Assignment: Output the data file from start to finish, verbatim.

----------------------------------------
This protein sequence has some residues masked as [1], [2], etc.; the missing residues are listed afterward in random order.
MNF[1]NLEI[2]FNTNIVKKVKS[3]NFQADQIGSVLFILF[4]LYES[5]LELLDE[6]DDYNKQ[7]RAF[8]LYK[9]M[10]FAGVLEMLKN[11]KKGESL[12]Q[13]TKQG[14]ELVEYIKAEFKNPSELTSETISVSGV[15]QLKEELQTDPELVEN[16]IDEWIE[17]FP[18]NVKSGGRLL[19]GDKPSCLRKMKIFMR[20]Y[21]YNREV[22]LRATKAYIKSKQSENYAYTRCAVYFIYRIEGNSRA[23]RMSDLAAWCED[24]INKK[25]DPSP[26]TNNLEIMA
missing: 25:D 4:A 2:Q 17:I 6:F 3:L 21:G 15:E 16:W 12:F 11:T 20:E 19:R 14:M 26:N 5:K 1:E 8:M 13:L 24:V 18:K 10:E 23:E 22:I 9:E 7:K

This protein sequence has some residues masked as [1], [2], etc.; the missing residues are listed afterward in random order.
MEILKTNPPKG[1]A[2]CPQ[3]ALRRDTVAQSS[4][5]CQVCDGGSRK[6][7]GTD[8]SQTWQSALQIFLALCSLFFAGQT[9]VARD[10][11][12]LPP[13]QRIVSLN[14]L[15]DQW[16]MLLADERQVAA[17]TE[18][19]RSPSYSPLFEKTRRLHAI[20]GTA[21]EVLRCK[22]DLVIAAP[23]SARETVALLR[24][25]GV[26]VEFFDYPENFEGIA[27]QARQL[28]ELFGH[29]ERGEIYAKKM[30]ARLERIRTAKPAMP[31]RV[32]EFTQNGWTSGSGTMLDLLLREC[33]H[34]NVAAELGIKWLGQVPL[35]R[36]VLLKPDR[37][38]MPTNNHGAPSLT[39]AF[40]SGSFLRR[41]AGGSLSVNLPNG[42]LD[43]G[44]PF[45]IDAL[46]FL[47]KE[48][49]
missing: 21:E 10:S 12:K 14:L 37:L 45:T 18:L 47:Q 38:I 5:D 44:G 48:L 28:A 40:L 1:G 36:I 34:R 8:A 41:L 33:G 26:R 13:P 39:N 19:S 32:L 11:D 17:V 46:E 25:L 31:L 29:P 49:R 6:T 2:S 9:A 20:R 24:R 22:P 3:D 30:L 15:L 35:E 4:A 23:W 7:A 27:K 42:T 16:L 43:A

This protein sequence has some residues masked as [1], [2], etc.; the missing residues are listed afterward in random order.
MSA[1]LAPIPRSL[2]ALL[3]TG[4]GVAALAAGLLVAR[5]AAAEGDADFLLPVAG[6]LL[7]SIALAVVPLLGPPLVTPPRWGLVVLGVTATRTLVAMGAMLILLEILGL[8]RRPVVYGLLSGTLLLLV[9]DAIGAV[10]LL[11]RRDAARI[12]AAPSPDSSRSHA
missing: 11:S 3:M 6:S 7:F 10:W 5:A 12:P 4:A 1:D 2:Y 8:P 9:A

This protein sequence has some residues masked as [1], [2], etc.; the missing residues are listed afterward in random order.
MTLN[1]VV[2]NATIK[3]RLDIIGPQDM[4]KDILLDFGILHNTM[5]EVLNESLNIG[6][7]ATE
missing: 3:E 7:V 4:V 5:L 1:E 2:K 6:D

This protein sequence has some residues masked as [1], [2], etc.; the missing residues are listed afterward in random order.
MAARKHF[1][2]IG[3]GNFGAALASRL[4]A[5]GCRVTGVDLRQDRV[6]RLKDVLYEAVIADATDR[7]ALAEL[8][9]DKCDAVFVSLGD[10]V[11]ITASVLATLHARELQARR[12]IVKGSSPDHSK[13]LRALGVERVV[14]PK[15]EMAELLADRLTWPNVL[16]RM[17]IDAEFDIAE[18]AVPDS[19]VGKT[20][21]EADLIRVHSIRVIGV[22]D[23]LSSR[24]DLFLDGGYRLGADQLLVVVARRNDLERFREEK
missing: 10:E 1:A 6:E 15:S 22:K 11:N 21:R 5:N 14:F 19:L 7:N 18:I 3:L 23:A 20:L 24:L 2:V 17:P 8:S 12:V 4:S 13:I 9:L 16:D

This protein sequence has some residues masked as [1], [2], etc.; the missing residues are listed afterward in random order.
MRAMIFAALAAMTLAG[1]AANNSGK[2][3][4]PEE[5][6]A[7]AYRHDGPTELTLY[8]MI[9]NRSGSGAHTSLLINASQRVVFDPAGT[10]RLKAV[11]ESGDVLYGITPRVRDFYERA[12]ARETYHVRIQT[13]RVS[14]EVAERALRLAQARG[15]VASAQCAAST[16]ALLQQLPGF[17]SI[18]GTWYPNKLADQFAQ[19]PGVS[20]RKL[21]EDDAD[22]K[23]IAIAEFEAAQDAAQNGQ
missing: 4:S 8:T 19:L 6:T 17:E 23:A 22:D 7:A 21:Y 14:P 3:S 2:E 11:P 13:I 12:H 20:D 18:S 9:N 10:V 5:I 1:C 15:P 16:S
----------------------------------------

This protein sequence has some residues masked as [1], [2], etc.; the missing residues are listed afterward in random order.
MNF[1]NLEI[2]FNTNIVKKVKS[3]NFQADQIGSVLFILF[4]LYES[5]LELLDE[6]DDYNKQ[7]RAF[8]LYK[9]M[10]FAGVLEMLKN[11]KKGESL[12]Q[13]TKQG[14]ELVEYIKAEFKNPSELTSETISVSGV[15]QLKEELQTDPELVEN[16]IDEWIE[17]FP[18]NVKSGGRLL[19]GDKPSCLRKMKIFMR[20]Y[21]YNREV[22]LRATKAYIKSKQSENYAYTRCAVYFIYRIEGNSRA[23]RMSDLAAWCED[24]INKK[25]DPSP[26]TNNLEIMA
missing: 25:D 4:A 2:Q 17:I 6:F 3:L 21:G 15:E 16:W 12:F 11:T 20:E 19:R 14:M 26:N 5:K 1:E 8:M 13:L 24:V 18:K 10:E 23:E 22:I 9:E 7:K

This protein sequence has some residues masked as [1], [2], etc.; the missing residues are listed afterward in random order.
MEILKTNPPKG[1]A[2]CPQ[3]ALRRDTVAQSS[4][5]CQVCDGGSRK[6][7]GTD[8]SQTWQSALQIFLALCSLFFAGQT[9]VARD[10][11][12]LPP[13]QRIVSLN[14]L[15]DQW[16]MLLADERQVAA[17]TE[18][19]RSPSYSPLFEKTRRLHAI[20]GTA[21]EVLRCK[22]DLVIAAP[23]SARETVALLR[24][25]GV[26]VEFFDYPENFEGIA[27]QARQL[28]ELFGH[29]ERGEIYAKKM[30]ARLERIRTAKPAMP[31]RV[32]EFTQNGWTSGSGTMLDLLLREC[33]H[34]NVAAELGIKWLGQVPL[35]R[36]VLLKPDR[37][38]MPTNNHGAPSLT[39]AF[40]SGSFLRR[41]AGGSLSVNLPNG[42]LD[43]G[44]PF[45]IDAL[46]FL[47]KE[48][49]
missing: 21:E 10:S 12:K 14:L 37:L 45:T 18:L 47:Q 38:I 5:D 44:G 48:L 28:A 40:L 1:G 36:I 34:R 8:A 41:L 33:G 26:R 13:P 39:N 19:S 32:L 11:D 17:V 46:E 25:L 31:L 29:P 49:R 6:T 2:S 9:A 20:R 24:R 22:P 3:D 30:L 15:L 35:E 4:A 23:W 7:A 27:K 42:T 16:L 43:A

This protein sequence has some residues masked as [1], [2], etc.; the missing residues are listed afterward in random order.
MSA[1]LAPIPRSL[2]ALL[3]TG[4]GVAALAAGLLVAR[5]AAAEGDADFLLPVAG[6]LL[7]SIALAVVPLLGPPLVTPPRWGLVVLGVTATRTLVAMGAMLILLEILGL[8]RRPVVYGLLSGTLLLLV[9]DAIGAV[10]LL[11]RRDAARI[12]AAPSPDSSRSHA
missing: 11:S 3:M 6:S 7:F 10:W 5:A 12:P 4:A 1:D 2:Y 8:P 9:A

This protein sequence has some residues masked as [1], [2], etc.; the missing residues are listed afterward in random order.
MTLN[1]VV[2]NATIK[3]RLDIIGPQDM[4]KDILLDFGILHNTM[5]EVLNESLNIG[6][7]ATE
missing: 3:E 7:V 4:V 5:L 1:E 2:K 6:D

This protein sequence has some residues masked as [1], [2], etc.; the missing residues are listed afterward in random order.
MAARKHF[1][2]IG[3]GNFGAALASRL[4]A[5]GCRVTGVDLRQDRV[6]RLKDVLYEAVIADATDR[7]ALAEL[8][9]DKCDAVFVSLGD[10]V[11]ITASVLATLHARELQARR[12]IVKGSSPDHSK[13]LRALGVERVV[14]PK[15]EMAELLADRLTWPNVL[16]RM[17]IDAEFDIAE[18]AVPDS[19]VGKT[20][21]EADLIRVHSIRVIGV[22]D[23]LSSR[24]DLFLDGGYRLGADQLLVVVARRNDLERFREEK
missing: 10:E 1:A 6:E 15:S 22:K 11:N 21:R 5:N 14:F 19:L 7:N 18:I 3:L 23:A 20:L 24:L 2:V 17:P 8:S 12:V 4:S 13:I 9:L 16:D

This protein sequence has some residues masked as [1], [2], etc.; the missing residues are listed afterward in random order.
MRAMIFAALAAMTLAG[1]AANNSGK[2][3][4]PEE[5][6]A[7]AYRHDGPTELTLY[8]MI[9]NRSGSGAHTSLLINASQRVVFDPAGT[10]RLKAV[11]ESGDVLYGITPRVRDFYERA[12]ARETYHVRIQT[13]RVS[14]EVAERALRLAQARG[15]VASAQCAAST[16]ALLQQLPGF[17]SI[18]GTWYPNKLADQFAQ[19]PGVS[20]RKL[21]EDDAD[22]K[23]IAIAEFEAAQDAAQNGQ
missing: 4:S 8:T 19:L 6:T 17:E 23:A 22:D 7:A 21:Y 14:P 3:S 2:E 11:P 13:I 12:H 20:D 18:S 9:N 10:V 5:I 1:C 15:P 16:S